Speaker of the National Assembly, Baleka Mbete, addressing delegates at the recent conference to commemorate 20 years of the South African Human Rights Commission’s existence.

Ms Mbete spoke about how Parliament has deteriorated to a place of disorder and while it reflects the kind of society South Africa has become, she said, as an institution, Parliament has a responsibility to lead by example.

In his address Minister Masutha said that his department was finalising a draft Bill seeking to criminalise hate speech. He said the Bill would be tabled in Parliament for debate ‘around August, September, this year’. Minister Masutha added that attempts were also being made to expand the draft to include other provisions dealing with hate speech as an offence.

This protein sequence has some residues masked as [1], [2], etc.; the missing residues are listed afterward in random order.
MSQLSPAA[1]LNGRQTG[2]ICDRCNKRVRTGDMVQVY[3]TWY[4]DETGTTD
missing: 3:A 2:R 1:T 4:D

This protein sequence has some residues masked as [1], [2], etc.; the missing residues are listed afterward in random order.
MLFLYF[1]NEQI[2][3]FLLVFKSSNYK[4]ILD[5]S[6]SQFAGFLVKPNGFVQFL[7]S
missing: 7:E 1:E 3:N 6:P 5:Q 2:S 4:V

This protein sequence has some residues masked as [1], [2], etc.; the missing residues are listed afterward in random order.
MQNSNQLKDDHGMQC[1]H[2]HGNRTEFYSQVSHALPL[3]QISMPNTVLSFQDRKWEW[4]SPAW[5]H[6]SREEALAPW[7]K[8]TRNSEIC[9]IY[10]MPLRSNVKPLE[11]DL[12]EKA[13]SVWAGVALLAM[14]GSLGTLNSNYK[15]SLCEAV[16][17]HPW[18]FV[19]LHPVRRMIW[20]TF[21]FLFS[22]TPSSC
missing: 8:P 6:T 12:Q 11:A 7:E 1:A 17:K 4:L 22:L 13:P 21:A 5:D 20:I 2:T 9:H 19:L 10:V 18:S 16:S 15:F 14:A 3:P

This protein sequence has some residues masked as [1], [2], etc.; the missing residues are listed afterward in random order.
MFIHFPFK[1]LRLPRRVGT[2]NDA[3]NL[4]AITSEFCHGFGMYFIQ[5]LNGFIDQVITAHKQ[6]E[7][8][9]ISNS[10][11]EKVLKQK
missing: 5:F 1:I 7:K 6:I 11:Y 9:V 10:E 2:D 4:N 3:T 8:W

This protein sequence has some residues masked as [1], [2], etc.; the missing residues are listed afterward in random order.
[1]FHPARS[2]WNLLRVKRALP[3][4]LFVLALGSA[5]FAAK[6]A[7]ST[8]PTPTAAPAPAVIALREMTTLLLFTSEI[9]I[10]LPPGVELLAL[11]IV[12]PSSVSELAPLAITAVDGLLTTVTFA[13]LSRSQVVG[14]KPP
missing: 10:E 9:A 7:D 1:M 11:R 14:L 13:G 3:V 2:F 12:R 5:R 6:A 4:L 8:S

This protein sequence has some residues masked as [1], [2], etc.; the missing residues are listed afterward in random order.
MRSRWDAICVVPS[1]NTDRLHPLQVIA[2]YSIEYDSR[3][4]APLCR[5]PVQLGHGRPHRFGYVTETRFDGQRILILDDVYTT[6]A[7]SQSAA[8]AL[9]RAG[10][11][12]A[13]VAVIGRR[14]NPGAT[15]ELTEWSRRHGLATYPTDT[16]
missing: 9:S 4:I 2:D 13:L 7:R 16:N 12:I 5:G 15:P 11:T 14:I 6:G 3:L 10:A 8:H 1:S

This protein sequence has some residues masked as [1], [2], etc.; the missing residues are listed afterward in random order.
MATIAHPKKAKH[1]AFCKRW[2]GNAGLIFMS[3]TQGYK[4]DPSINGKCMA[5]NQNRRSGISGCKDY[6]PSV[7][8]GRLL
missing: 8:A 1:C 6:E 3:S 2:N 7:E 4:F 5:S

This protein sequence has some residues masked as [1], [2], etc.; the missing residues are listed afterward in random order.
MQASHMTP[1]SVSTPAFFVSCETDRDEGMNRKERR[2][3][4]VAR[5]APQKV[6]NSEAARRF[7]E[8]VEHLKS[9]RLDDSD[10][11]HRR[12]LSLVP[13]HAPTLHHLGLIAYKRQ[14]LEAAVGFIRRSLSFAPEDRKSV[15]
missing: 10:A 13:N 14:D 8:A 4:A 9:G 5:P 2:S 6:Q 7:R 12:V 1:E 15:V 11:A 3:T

Minister Masutha said the Bill would be subjected to a broad consultative process before it was submitted to Parliament.

He added that government has a responsibility to support all Ch 9 institutions. Institutions such as the SAHRC were established to strengthen South Africa’s constitutional democracy. He added that all Ch 9 institutions must be respected and given space to do their work freely.

Former Chief Electoral Officer of the Electoral Commission, Pansy Tlakula, gave an overview of the history of the SAHRC.

Dr Motshekga said that he believes that no amount of campaigning can rule out racism.

Racism and the law

Retired judge of the Constitutional Court, Justice Johann van der Westhuizen, who was actively involved in the drafting of the Constitution, said that when drafting the Constitution everyone involved agreed that freedom of expression had to be protected. He added that without freedom of expression, democracy was not possible.